After more than three years of controversy and downsizing, the closure of Martin Luther King Jr.—Harbor Hospital is a blow to the health care needs of hundreds of thousands of residents in South Central Los Angeles, Watts, Compton and other communities of the working poor of Los Angeles.
Following an unfavorable report by the US Centers for Medicare and Medicaid Services (USCMMS), the administrators of Martin Luther King Jr. have moved to close the hospital, beginning with the immediate closure of the hospital’s emergency room.
The abrupt decision to close the hospital’s ER was the consequence of a decision by federal authorities to revoke $200 million in annual funding; with the decision flowing from the USCMMS report. The entire hospital is expected to fully close its doors by next week, as soon as the last patient can be released or transferred to another hospital.
Martin Luther King Jr.—Harbor hospital sits on the border of the region known as South Central Los Angeles, a racially segregated inner-city enclave south of downtown with rates of unemployment of 15 to 20 percent and a median household income of $24,000—less than half of California’s $57,000 median.
Fewer than half the area’s residents have completed high school and the official poverty rate stands at over 30 percent. Roughly 40 percent of South Central’s 1.5 million residents are black; 60 percent are Latino. Many of the area’s residents provide the labor for the factories that operate directly south and east of downtown LA (mostly apparel and textiles factories). Others work in light manufacturing, sales and office work, which frequently provide no health insurance benefits.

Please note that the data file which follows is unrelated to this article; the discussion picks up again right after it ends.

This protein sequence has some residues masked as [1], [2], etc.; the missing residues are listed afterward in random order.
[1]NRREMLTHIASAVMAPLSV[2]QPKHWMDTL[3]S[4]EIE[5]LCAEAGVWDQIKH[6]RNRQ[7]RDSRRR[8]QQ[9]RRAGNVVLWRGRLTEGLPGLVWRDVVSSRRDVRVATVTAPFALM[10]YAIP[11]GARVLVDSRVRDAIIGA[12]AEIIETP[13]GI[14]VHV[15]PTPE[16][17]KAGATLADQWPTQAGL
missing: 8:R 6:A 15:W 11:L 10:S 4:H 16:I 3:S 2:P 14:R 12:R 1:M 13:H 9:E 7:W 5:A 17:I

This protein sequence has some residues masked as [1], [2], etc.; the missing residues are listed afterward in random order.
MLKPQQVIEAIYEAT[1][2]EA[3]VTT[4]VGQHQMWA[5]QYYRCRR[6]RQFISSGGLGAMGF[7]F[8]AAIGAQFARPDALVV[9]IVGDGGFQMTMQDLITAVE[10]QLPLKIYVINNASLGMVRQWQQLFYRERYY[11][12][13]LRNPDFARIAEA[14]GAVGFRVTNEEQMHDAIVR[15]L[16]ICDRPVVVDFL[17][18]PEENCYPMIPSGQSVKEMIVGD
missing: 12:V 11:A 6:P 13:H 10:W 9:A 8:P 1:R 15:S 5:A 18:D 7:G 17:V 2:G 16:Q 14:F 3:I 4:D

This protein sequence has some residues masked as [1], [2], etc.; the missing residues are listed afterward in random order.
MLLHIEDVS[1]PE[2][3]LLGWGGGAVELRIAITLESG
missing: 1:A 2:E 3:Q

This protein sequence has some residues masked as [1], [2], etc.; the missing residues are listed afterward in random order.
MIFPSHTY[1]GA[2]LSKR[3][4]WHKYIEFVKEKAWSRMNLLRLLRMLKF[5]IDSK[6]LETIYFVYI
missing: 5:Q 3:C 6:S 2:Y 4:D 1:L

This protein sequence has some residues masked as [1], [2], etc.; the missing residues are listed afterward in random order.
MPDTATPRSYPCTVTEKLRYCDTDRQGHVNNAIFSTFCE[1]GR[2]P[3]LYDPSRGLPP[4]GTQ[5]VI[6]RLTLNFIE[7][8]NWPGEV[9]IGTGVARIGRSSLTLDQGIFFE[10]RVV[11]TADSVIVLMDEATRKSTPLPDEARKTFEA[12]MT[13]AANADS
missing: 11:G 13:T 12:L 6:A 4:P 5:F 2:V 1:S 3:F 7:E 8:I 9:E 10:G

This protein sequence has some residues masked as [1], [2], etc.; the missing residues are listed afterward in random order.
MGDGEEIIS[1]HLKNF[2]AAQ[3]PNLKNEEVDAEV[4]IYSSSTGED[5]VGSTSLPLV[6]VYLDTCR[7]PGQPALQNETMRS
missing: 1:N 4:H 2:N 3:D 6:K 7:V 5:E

Carlos Rosales, an immigrant worker, described how the hospital closure will affect him and his wife and daughter: “Two months ago I had to use the emergency room here and everything went well. Now that they have announced the closure of the hospital, they are taking away what we need. Many people in this neighborhood do not have any insurance and this is the only way to get care.
“Most people come from close by. An outpatient clinic is not always enough. People that have accidents will have to travel much further; they could even die. I work at an industrial laundry. There is no medical insurance there so we come to this hospital from Avalon Ave., about a mile from here. My wage is $8.00 an hour.”
Another immigrant worker, Susana Trujillo, denounced the hospital’s closure and described her family’s reliance on MLK. “This is very wrong,” she said. “So many people need medical care, other hospitals are very far and many people walk or take the bus to get here. I used the emergency room twice here. I did not have an emergency and they still took care of me.